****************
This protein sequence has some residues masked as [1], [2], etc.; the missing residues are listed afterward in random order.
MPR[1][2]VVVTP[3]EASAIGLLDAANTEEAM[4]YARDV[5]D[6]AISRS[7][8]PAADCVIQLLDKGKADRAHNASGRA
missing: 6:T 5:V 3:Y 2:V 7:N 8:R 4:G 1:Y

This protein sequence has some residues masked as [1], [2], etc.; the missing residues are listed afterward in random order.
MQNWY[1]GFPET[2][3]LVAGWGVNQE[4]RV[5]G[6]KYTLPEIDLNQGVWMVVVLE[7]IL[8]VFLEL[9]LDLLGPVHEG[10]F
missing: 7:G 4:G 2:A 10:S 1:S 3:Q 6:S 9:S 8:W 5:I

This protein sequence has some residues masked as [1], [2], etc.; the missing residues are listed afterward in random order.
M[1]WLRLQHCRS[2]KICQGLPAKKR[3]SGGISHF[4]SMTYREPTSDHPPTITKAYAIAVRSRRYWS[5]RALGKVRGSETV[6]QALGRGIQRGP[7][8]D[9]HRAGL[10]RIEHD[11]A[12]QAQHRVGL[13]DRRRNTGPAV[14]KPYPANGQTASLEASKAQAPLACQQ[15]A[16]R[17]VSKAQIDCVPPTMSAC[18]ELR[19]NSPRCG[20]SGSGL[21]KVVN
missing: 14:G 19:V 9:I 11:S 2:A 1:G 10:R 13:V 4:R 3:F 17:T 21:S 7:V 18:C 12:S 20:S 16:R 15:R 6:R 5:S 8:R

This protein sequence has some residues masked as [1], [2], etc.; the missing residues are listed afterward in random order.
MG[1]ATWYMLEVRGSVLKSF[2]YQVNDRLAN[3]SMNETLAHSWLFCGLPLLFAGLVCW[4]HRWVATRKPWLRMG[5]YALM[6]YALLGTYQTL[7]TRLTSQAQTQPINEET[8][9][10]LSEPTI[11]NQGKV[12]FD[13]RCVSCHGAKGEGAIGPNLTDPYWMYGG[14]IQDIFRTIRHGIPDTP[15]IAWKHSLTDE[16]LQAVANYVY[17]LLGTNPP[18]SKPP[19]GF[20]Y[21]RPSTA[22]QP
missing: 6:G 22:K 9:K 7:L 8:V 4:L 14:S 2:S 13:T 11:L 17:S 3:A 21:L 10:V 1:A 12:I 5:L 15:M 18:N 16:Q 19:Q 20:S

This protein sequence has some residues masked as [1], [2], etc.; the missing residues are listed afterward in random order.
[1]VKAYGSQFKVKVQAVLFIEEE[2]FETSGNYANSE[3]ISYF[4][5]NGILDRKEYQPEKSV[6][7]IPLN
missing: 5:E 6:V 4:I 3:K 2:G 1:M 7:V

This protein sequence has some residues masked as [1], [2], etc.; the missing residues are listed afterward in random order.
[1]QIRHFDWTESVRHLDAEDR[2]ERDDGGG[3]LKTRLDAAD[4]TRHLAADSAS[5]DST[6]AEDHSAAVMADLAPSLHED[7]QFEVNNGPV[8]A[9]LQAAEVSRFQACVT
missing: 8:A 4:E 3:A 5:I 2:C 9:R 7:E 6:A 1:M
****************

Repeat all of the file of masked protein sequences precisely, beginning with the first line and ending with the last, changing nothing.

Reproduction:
This protein sequence has some residues masked as [1], [2], etc.; the missing residues are listed afterward in random order.
MPR[1][2]VVVTP[3]EASAIGLLDAANTEEAM[4]YARDV[5]D[6]AISRS[7][8]PAADCVIQLLDKGKADRAHNASGRA
missing: 6:T 5:V 3:Y 2:V 7:N 8:R 4:G 1:Y

This protein sequence has some residues masked as [1], [2], etc.; the missing residues are listed afterward in random order.
MQNWY[1]GFPET[2][3]LVAGWGVNQE[4]RV[5]G[6]KYTLPEIDLNQGVWMVVVLE[7]IL[8]VFLEL[9]LDLLGPVHEG[10]F
missing: 7:G 4:G 2:A 10:S 1:S 3:Q 6:S 9:S 8:W 5:I

This protein sequence has some residues masked as [1], [2], etc.; the missing residues are listed afterward in random order.
M[1]WLRLQHCRS[2]KICQGLPAKKR[3]SGGISHF[4]SMTYREPTSDHPPTITKAYAIAVRSRRYWS[5]RALGKVRGSETV[6]QALGRGIQRGP[7][8]D[9]HRAGL[10]RIEHD[11]A[12]QAQHRVGL[13]DRRRNTGPAV[14]KPYPANGQTASLEASKAQAPLACQQ[15]A[16]R[17]VSKAQIDCVPPTMSAC[18]ELR[19]NSPRCG[20]SGSGL[21]KVVN
missing: 14:G 19:V 9:I 11:S 2:A 1:G 10:R 13:V 4:R 3:F 17:T 21:S 7:V 18:C 12:S 20:S 16:R 15:R 6:R 5:S 8:R

This protein sequence has some residues masked as [1], [2], etc.; the missing residues are listed afterward in random order.
MG[1]ATWYMLEVRGSVLKSF[2]YQVNDRLAN[3]SMNETLAHSWLFCGLPLLFAGLVCW[4]HRWVATRKPWLRMG[5]YALM[6]YALLGTYQTL[7]TRLTSQAQTQPINEET[8][9][10]LSEPTI[11]NQGKV[12]FD[13]RCVSCHGAKGEGAIGPNLTDPYWMYGG[14]IQDIFRTIRHGIPDTP[15]IAWKHSLTDE[16]LQAVANYVY[17]LLGTNPP[18]SKPP[19]GF[20]Y[21]RPSTA[22]QP
missing: 6:G 22:K 9:K 7:L 8:V 4:L 14:S 2:S 13:T 11:L 17:S 3:A 21:L 10:V 1:A 12:I 5:L 15:M 18:N 16:Q 19:Q 20:S

This protein sequence has some residues masked as [1], [2], etc.; the missing residues are listed afterward in random order.
[1]VKAYGSQFKVKVQAVLFIEEE[2]FETSGNYANSE[3]ISYF[4][5]NGILDRKEYQPEKSV[6][7]IPLN
missing: 5:E 6:V 4:I 3:K 2:G 1:M 7:V

This protein sequence has some residues masked as [1], [2], etc.; the missing residues are listed afterward in random order.
[1]QIRHFDWTESVRHLDAEDR[2]ERDDGGG[3]LKTRLDAAD[4]TRHLAADSAS[5]DST[6]AEDHSAAVMADLAPSLHED[7]QFEVNNGPV[8]A[9]LQAAEVSRFQACVT
missing: 8:A 4:E 3:A 5:I 2:C 9:R 7:E 6:A 1:M